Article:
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Asghar Farhadi puts his spin on Death Wish (sort of) in The Salesman

Photo: Cohen Media Group

When Iranian filmmaker Asghar Farhadi’s latest film, The Salesman, was announced as part of last year’s Cannes lineup, very little information about it was initially made available. There were indications that the title might refer to Arthur Miller’s landmark play Death Of A Salesman, but little else. That one proffered detail turned out to be at once accurate and misleading. Death Of A Salesman does indeed figure into the story, as the film’s main characters, a married couple, are playing Willy and Linda Loman in an amateur production. On the whole, however, this starkly confrontational melodrama has more in common with the Charles Bronson classic Death Wish, even if it’s angry words rather than bullets that go whizzing across the screen.


The trouble begins with literal cracks in the foundation. Emad (Shahab Hosseini), who teaches by day and acts by night, is forced, along with wife and fellow thespian, Rana (Taraneh Alidoosti), to quickly find a new place to live when nearby construction causes their apartment building to start crumbling around them. The new apartment they secure was vacated so recently that the previous tenant’s belongings are still piled in one room, but that’s just a minor irritation—at least until people start showing up looking for the previous tenant, and it becomes abundantly clear that she was a sex worker. Moralistic objections are one thing, but it’s quite another when a former client, buzzed in by Rana (who assumes it’s Emad), assaults her so violently that she winds up at the hospital getting stitches. Emad’s subsequent obsession with finding the man responsible is exacerbated by Rana’s overwhelming feeling of panic whenever she’s home alone. Meanwhile, they’re both still struggling to portray equally powerful emotions onstage almost every night.

Farhadi (A Separation, The Past, About Elly) is much too skilled a dramatist to draw overly blunt parallels between Miller’s play and his own story. Instead, he uses Emad’s and Rana’s immersion in the theater as a means of calling attention to the roles people assign themselves in everyday life. That’s especially true of Emad, who responds to Rana’s assault (the nature of which is left somewhat murky, apart from her head injury) with an aggression, and a sense of himself having been wronged, that seems less a previously hidden aspect of his personality than an effort to embody a stereotypically masculine ideal. Hosseini, a Farhadi regular—he played the caretaker’s angry husband in A Separation—does a magnificent job of delineating Emad’s descent into not so much madness as a simulacrum of madness, which is its own kind of madness. Alidoosti, so terrific in About Elly’s title role, turns in an affecting portrait of posttraumatic anxiety.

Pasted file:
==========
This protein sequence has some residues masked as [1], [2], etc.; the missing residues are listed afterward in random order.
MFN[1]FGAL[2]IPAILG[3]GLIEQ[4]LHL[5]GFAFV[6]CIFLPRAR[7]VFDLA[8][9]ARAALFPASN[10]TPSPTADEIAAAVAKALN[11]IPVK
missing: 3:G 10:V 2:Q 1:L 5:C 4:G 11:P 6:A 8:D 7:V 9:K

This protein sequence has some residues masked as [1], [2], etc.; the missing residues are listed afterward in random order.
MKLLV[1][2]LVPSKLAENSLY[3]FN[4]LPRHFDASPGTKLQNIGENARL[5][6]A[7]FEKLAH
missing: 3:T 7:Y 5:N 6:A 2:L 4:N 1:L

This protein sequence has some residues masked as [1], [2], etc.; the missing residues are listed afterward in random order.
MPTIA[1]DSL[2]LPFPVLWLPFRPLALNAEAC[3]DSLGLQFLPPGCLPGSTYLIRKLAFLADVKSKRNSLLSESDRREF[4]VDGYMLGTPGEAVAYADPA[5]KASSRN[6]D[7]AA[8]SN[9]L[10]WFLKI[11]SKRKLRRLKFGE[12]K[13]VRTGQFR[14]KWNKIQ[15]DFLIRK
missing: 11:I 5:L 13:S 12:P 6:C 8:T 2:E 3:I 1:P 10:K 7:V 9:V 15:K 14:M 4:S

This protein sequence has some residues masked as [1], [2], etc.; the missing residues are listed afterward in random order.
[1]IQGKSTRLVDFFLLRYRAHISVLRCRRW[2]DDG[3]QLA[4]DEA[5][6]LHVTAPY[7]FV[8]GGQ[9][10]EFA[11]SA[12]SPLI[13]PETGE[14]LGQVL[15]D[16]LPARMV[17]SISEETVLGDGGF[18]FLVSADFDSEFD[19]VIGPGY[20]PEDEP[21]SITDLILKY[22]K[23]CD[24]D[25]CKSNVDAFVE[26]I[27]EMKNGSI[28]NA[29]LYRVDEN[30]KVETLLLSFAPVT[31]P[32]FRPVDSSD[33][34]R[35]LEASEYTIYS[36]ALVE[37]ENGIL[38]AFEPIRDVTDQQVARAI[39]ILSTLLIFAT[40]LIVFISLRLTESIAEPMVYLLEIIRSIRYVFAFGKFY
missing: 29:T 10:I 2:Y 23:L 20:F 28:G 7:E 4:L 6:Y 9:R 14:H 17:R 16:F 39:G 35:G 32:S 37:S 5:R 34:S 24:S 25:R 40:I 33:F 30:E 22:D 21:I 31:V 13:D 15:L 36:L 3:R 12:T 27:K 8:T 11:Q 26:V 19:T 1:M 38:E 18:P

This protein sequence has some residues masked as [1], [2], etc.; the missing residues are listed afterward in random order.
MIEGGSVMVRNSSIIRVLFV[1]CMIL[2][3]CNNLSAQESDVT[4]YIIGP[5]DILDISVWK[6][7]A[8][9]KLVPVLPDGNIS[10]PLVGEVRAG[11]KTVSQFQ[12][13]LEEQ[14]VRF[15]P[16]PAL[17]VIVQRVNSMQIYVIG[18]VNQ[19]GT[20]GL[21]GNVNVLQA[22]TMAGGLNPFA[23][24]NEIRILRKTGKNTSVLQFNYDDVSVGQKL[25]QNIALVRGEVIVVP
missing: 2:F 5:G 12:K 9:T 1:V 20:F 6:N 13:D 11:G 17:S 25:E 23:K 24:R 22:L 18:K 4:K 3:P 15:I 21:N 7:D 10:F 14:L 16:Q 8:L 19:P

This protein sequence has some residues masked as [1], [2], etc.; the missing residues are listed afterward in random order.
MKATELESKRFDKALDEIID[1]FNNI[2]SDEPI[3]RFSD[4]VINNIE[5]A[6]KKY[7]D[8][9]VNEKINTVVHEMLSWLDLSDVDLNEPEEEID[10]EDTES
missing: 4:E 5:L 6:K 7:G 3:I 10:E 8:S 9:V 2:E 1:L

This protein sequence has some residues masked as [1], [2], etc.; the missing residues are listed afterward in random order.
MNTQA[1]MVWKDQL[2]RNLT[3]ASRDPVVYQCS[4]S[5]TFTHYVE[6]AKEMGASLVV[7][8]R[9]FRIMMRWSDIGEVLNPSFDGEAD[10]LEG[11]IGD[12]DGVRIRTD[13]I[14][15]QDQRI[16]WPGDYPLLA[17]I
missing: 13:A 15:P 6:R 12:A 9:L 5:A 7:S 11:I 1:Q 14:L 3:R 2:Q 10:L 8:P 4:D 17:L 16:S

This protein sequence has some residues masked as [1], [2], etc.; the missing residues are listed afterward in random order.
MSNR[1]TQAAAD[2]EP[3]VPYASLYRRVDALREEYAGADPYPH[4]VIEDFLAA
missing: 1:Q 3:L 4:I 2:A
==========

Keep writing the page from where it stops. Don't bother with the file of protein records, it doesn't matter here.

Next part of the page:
Still, the real star here is Farhadi, who remains peerless at orchestrating fearsomely complex moral dilemmas from what seem like innocuous circumstances and continues to grow as a low-key visual stylist, with a sharp eye for both cluttered and spare environments. By his insanely high standards, The Salesman is a lesser work, in part because its view of women seems a little retrograde, at least to American progressives: The sex worker, who’s never seen, gets implicitly blamed for the whole kerfuffle, and the climactic showdown with the man who assaulted Rana is resolved in a way that could be perceived as a defense of “men just can’t help themselves” nonsense. But it’s hard to get too worked up about such lapses in the moment, because Farhadi painstakingly builds The Salesman to a pitch of intensity that becomes almost too distressing to watch. He’s definitely not a dime a dozen.

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